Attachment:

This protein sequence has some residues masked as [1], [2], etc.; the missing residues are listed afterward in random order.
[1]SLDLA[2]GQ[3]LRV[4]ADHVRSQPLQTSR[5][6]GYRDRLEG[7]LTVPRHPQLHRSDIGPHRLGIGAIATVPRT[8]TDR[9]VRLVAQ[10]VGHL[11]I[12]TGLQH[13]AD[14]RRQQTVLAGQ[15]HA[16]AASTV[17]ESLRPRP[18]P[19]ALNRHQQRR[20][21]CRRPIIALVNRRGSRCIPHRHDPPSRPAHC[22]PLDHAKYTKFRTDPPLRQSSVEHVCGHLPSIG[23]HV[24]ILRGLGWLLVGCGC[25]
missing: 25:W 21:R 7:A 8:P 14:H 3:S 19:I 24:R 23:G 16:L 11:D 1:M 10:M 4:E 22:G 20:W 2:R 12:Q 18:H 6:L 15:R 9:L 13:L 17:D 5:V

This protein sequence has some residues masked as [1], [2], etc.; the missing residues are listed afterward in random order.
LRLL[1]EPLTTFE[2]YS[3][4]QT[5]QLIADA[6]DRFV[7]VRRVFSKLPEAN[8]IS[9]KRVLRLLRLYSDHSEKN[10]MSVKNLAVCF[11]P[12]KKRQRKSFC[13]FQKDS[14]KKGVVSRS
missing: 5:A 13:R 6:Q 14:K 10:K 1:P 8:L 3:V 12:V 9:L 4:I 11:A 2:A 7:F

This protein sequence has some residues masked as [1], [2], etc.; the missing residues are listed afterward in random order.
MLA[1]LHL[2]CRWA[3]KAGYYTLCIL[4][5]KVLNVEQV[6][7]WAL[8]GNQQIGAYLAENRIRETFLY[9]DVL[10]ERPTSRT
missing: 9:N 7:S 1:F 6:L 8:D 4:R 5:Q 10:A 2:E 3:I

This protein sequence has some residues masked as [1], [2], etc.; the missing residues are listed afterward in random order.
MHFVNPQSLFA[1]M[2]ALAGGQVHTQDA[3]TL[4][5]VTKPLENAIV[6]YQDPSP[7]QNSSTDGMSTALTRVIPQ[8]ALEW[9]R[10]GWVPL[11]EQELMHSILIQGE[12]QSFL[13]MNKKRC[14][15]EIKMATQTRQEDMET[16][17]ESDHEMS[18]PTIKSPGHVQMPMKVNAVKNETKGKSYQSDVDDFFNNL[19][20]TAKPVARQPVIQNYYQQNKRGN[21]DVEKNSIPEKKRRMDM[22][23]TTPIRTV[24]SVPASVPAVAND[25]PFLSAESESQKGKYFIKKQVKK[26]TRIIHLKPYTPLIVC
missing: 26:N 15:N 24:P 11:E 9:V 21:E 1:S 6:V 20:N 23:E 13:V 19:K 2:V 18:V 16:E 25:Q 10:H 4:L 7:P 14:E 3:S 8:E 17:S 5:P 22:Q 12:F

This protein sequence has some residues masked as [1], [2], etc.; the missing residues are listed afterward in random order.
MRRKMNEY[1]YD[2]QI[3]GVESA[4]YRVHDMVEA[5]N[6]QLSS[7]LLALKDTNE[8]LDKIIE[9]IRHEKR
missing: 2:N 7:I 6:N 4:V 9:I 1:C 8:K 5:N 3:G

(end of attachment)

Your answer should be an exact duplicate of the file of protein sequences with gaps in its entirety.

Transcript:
This protein sequence has some residues masked as [1], [2], etc.; the missing residues are listed afterward in random order.
[1]SLDLA[2]GQ[3]LRV[4]ADHVRSQPLQTSR[5][6]GYRDRLEG[7]LTVPRHPQLHRSDIGPHRLGIGAIATVPRT[8]TDR[9]VRLVAQ[10]VGHL[11]I[12]TGLQH[13]AD[14]RRQQTVLAGQ[15]HA[16]AASTV[17]ESLRPRP[18]P[19]ALNRHQQRR[20][21]CRRPIIALVNRRGSRCIPHRHDPPSRPAHC[22]PLDHAKYTKFRTDPPLRQSSVEHVCGHLPSIG[23]HV[24]ILRGLGWLLVGCGC[25]
missing: 25:W 21:R 7:A 8:P 14:H 3:S 19:I 24:R 23:G 16:L 11:D 1:M 10:M 4:E 22:G 20:W 2:R 12:Q 18:H 6:L 15:R 9:L 13:L 17:D 5:V

This protein sequence has some residues masked as [1], [2], etc.; the missing residues are listed afterward in random order.
LRLL[1]EPLTTFE[2]YS[3][4]QT[5]QLIADA[6]DRFV[7]VRRVFSKLPEAN[8]IS[9]KRVLRLLRLYSDHSEKN[10]MSVKNLAVCF[11]P[12]KKRQRKSFC[13]FQKDS[14]KKGVVSRS
missing: 5:A 13:R 6:Q 14:K 10:K 1:P 8:L 3:V 12:V 9:L 4:I 11:A 2:A 7:F

This protein sequence has some residues masked as [1], [2], etc.; the missing residues are listed afterward in random order.
MLA[1]LHL[2]CRWA[3]KAGYYTLCIL[4][5]KVLNVEQV[6][7]WAL[8]GNQQIGAYLAENRIRETFLY[9]DVL[10]ERPTSRT
missing: 9:N 7:S 1:F 6:L 8:D 4:R 5:Q 10:A 2:E 3:I

This protein sequence has some residues masked as [1], [2], etc.; the missing residues are listed afterward in random order.
MHFVNPQSLFA[1]M[2]ALAGGQVHTQDA[3]TL[4][5]VTKPLENAIV[6]YQDPSP[7]QNSSTDGMSTALTRVIPQ[8]ALEW[9]R[10]GWVPL[11]EQELMHSILIQGE[12]QSFL[13]MNKKRC[14][15]EIKMATQTRQEDMET[16][17]ESDHEMS[18]PTIKSPGHVQMPMKVNAVKNETKGKSYQSDVDDFFNNL[19][20]TAKPVARQPVIQNYYQQNKRGN[21]DVEKNSIPEKKRRMDM[22][23]TTPIRTV[24]SVPASVPAVAND[25]PFLSAESESQKGKYFIKKQVKK[26]TRIIHLKPYTPLIVC
missing: 26:N 15:N 24:P 11:E 9:V 21:E 1:S 6:V 20:N 23:E 13:V 19:K 2:V 18:V 16:E 25:Q 10:H 4:L 7:P 14:E 3:S 8:E 17:S 5:P 22:Q 12:F

This protein sequence has some residues masked as [1], [2], etc.; the missing residues are listed afterward in random order.
MRRKMNEY[1]YD[2]QI[3]GVESA[4]YRVHDMVEA[5]N[6]QLSS[7]LLALKDTNE[8]LDKIIE[9]IRHEKR
missing: 2:N 7:I 6:N 4:V 9:I 1:C 8:K 5:N 3:G